BNT211, a CAR T-cell therapy developed by BioNTech to target this protein, induced complete tumor regression in mice implanted with large human tumors. The tumor eradication occurred within two weeks of a single BNT211 infusion.
Interestingly, a vaccine that delivers Claudin 6 to specific immune cells was able to activate and expand the CAR T-cells inside the animals. This suggests a potential new approach for increasing the durability and efficacy of CAR T-cell therapies.
The study, “An RNA vaccine drives expansion and efficacy of claudin-CAR-T cells against solid tumors,” was published in Science.
Autologous CAR T-cell therapy is a type of immunotherapy in which researchers collect a patient’s T-cells — immune cells with anti-cancer activity — and engineer them to recognize and eliminate cancer cells. The treated cells are then returned to the patient to fight the tumor.
While effective in treating blood cancers, CAR T-cell therapies have yielded more disappointing results in solid tumors. In addition to a lack of cancer-specific targets, CAR T-cells are largely unable to penetrate solid tumors. Even when they do, there are few proliferation signals to keep them alive for long periods.
Researchers at BioNTech, however, have been developing a CAR T-cell therapy with a new cancer target and an accompanying vaccine — called CAR-T cell Amplifying RNA Vaccine, or CARVac — that could increase the activation and proliferation of the therapeutic cells.
Claudin 6 was suggested as an ideal target for CAR-T cell therapy, since it is found solely in tumors and is expressed on the cell surface. Using this protein, the researchers tested their assumptions in animal models.
They transplanted human cancer cells — including ovarian, colon, stomach, and lung cancers — into mice and treated them with a single injection of CAR T-cells or control cells. While control mice had rapidly progressing tumors, those on the active treatment had complete tumor regression after two weeks. These mice had detectable CAR T-cells up to 25 days after treatment.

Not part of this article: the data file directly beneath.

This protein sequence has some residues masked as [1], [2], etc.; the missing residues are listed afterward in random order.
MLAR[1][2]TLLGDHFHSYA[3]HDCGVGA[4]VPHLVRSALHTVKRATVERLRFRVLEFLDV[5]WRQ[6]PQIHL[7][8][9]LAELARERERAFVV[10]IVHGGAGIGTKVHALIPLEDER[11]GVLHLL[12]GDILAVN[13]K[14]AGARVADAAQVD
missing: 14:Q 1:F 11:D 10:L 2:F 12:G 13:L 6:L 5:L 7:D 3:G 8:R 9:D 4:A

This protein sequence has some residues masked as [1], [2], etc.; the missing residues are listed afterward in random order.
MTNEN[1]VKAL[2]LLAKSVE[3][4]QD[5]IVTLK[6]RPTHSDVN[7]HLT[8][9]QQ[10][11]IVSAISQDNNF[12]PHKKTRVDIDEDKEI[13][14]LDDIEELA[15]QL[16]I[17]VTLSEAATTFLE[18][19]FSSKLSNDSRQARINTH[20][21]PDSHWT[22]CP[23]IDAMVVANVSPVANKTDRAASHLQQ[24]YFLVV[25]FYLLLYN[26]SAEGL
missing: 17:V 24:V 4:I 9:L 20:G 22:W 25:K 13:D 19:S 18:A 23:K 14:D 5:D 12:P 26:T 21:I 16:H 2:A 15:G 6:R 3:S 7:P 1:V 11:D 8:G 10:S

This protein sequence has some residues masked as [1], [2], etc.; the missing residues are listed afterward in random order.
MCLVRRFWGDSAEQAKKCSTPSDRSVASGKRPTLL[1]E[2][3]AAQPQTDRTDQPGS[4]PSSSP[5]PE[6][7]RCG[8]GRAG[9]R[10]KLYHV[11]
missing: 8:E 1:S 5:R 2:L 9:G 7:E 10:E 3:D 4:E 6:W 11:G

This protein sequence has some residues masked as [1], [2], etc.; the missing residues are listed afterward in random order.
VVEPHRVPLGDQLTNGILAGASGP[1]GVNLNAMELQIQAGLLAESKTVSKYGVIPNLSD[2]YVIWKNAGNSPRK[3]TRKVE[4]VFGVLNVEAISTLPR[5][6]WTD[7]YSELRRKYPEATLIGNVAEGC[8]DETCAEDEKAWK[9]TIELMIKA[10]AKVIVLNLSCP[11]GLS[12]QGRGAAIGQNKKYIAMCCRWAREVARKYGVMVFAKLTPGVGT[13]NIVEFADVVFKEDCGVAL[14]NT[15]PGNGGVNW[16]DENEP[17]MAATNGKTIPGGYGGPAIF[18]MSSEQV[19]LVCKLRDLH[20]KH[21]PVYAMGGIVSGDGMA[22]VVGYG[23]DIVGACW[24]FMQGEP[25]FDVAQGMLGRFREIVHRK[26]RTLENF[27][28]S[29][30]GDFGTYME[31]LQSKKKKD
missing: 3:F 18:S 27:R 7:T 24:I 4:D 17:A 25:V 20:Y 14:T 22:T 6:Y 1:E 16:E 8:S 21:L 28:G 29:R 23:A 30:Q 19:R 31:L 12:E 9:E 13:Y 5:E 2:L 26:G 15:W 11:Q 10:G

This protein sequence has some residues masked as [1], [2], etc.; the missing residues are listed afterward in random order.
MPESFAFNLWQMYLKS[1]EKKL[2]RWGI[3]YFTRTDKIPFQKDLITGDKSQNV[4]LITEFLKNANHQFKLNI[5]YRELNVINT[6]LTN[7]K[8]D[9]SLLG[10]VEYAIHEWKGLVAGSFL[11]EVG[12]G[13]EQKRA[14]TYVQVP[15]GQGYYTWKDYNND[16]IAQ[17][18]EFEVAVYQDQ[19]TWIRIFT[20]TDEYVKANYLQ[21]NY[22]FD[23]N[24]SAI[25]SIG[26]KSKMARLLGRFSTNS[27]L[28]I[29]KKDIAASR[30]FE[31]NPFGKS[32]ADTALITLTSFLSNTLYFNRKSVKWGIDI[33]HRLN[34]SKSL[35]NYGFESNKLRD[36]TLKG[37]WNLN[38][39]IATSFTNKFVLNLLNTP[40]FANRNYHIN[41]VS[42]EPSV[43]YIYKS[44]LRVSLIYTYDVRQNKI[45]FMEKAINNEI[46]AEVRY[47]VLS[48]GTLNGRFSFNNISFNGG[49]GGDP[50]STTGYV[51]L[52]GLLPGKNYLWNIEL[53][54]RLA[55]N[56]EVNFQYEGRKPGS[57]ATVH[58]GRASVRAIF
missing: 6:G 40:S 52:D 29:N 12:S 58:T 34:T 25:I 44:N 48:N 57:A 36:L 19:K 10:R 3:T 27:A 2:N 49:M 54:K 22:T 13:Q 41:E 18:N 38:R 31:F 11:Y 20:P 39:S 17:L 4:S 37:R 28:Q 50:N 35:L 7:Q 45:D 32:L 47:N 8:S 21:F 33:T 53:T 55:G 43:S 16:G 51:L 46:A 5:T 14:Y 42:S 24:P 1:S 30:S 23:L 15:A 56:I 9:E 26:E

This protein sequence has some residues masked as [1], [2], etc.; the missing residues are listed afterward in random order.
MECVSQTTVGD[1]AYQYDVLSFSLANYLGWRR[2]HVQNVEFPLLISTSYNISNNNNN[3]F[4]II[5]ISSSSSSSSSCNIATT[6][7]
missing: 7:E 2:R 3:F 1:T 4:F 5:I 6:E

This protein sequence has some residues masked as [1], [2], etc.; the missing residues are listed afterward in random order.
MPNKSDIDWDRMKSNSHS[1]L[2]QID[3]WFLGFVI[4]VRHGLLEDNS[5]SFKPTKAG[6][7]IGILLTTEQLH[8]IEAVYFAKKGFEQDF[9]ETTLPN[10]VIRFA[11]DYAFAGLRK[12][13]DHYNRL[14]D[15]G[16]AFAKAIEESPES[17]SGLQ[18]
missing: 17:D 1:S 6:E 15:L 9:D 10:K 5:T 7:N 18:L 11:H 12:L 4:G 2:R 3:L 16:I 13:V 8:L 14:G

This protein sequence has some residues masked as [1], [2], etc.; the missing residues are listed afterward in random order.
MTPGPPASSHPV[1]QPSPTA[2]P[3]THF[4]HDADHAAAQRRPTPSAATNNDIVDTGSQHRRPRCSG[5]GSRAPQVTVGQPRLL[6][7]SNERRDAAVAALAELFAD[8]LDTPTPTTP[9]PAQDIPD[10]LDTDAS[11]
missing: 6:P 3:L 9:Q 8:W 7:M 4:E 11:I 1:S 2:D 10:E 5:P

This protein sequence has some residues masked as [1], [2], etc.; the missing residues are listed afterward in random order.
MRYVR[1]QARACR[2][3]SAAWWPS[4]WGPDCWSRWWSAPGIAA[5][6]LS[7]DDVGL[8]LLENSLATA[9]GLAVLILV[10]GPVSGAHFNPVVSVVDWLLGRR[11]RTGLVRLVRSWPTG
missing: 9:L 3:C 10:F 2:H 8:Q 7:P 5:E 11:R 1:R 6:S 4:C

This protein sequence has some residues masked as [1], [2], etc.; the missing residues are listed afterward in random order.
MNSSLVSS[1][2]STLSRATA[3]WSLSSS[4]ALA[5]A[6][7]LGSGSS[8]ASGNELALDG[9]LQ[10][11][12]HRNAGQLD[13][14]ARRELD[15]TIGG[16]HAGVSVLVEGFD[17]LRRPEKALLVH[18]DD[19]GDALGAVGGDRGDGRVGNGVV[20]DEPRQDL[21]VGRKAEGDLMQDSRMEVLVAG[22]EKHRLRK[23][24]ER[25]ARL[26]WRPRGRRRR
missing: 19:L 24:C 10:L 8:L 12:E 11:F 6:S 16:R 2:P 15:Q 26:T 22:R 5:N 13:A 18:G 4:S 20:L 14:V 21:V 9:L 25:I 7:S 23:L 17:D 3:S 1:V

The models, however, were not suitable for testing the treatment’s safety, the researchers warned.
BioNTech then tested its CARVac platform as a means to increase CAR T-cell activation and persistence within the solid tumors. This approach consisted of delivering an RNA molecule — the intermediary between a gene and a protein — to specific B-cells to promote their production of the Claudin 6 protein.
These cells, known as antigen-presenting cells, work to “present” signals to effector T-cells, keeping them active and proliferating and telling them what their target is. By presenting Claudin 6 at their surface, these antigen-presenting cells are expected to stimulate CAR T-cell activation and expansion, keeping them alive and active for much longer periods than currently observed.
In mice, a single intravenous dose (into the vein) of the vaccine caused a significant increase in circulating CAR T-cells, even at the lowest vaccine dose tested. The response pattern of the CAR T-cells to the vaccine was similar to the physiological response of a T-cell responding to an antigen, indicative of the effectiveness of the approach.
The researchers then tested how CARVac affected the efficacy of BNT211 in mice with lung tumors. While tumor growth was delayed but ultimately not suppressed in mice without the vaccine, 60% of mice receiving the vaccine had a complete rejection of their tumors. These results also were replicated with colon carcinomas, underscoring the effectiveness of the CARVac method.
“The combination of CAR-T cell therapy with CARVac underlines the value of cross-platform synergies to address key development challenges in the treatment of cancer,” BioNTech said a press release.
The company is planning to initiate the first Phase 1/2 clinical trial in 2020, testing BNT211 in ovarian, testicular, uterine, and lung cancer patients.